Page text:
Bursting with energy, my girl, Shilah, eight, bounded through the shops.
‘Look at her!’ strangers gawked, nudging each other as she skipped past, totally unaware.
Decked out in rainbow leggings, a tutu and furry pink earmuffs, my tiny fashionista cut a fine figure.
But her beautiful blonde locks had stolen the show yet again!
Until she was three months old, my girl had a dusting of brown hair.
Falling out, it was replaced with a strawberry blonde afro, which stood straight up. Strangely, it wasn’t coarse, at all, but soft and fluffy – like a halo.
A happy bub, Shilah was smiley and cheerful. But when I’d pin her hair back with pretty clips, she’d rip them out along with a clump of hair.
‘Do they hurt, sweetie?’ I soothed.
Shilah’s scalp seemed to be very sensitive, so we left her gorgeous mop untamed.
But by the age of four, my girl started to feel self-conscious about her locks.
As I lugged in the groceries one day, my hubby Michael stopped me.
‘You’re going to be really upset…’ he started.
‘What happened?!’ I burst out, as I saw Shilah’s new do.
Pulling her hair into a ponytail, she’d hacked off any tresses that escaped the hairband.
Making a big scene, I rushed her to the hairdresser.
After that, Shilah wouldn’t leave the house without wearing a hat or scarf.
I’ve scarred her! I fretted.
She was so embarrassed and it broke my heart. How could I make her realise just how special she was?
Watching Frozen, my girl stared longingly at Elsa’s pretty golden plait.
‘Mummy, why can’t I have hair like that?’ she asked.
What do I say to her?! I panicked, racking my brain.
‘You’re like Rapunzel, sweetie. You have magical hair,’ I explained.
After that, Shilah began to embrace her individuality, instead of shying away from it.
Fiercely independent, she’d pick her own clothes. I bit my tongue at her trackies under a skirt, or a unicorn headband, as she wore them with such pizzazz.
Out and about, strangers still stared, but Shilah didn’t care. However, when adults snapped a photo of her, I did.
‘Excuse me,’ I’d say. ‘That’s completely inappropriate!’
When she started school, we worried Shilah would be bullied. But, within a week, she’d charmed her entire class!
Two years older, Shilah’s brother, Taelan, was her biggest advocate.
‘My sister’s beautiful,’ he’d say proudly to everyone.
Falling asleep in the car or lying on the couch, Shilah would end up with her hair like bird’s nest.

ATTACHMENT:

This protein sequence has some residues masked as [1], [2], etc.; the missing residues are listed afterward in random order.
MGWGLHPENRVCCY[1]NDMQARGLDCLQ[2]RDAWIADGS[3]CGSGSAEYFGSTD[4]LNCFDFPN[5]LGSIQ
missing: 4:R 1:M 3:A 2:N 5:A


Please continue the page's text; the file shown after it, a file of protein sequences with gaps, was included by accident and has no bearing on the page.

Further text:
‘Ouch!’ she’d cry, as I teased it apart, strand by strand.
Over time, we’ve learned how to care for Shilah’s mane, conditioning once a week and leaving it to dry naturally.
I had thought her hair was just a quirk, but then I made an incredible discovery when Shilah went to hospital for a dental procedure.
Shocked, one doctor kept glancing at her hair.
‘I think she has Uncombable Hair Syndrome!’ she said.
The doctor went on to explain it was a rare genetic mutation, characterised by disorderly silvery-blonde or straw-coloured hair, which can’t be combed flat.
She’s having me on! I scoffed.
Googling it that night, I was surprised to discover the syndrome was real. While most people have circular hair shafts, people with the condition have triangular shafts, causing their hair to grow slower than usual and stand on end.
Apparently, the syndrome can appear from any age between three months and 12 years and should become more manageable with age.
Amazingly, only 100 cases had been documented worldwide.
I always knew she was special! I smiled.
Now, we’ve started an Instagram account to share Shilah’s story. In just a year months, my girl’s gained nearly 14,000 followers!
Better yet, we’ve connected with other girls who also have the syndrome.
Daily, we’re inundated with kind messages from across the globe. But many suggest ways to fix Shilah’s hair.
While I appreciate that people are trying to help, it’s not broken!
‘I love my hair, Mummy!’ Shilah exclaims now and I couldn’t be prouder of her.
She’s been compared to Albert Einstein and Doc Brown from Back to the Future, but there’s no-one quite like her!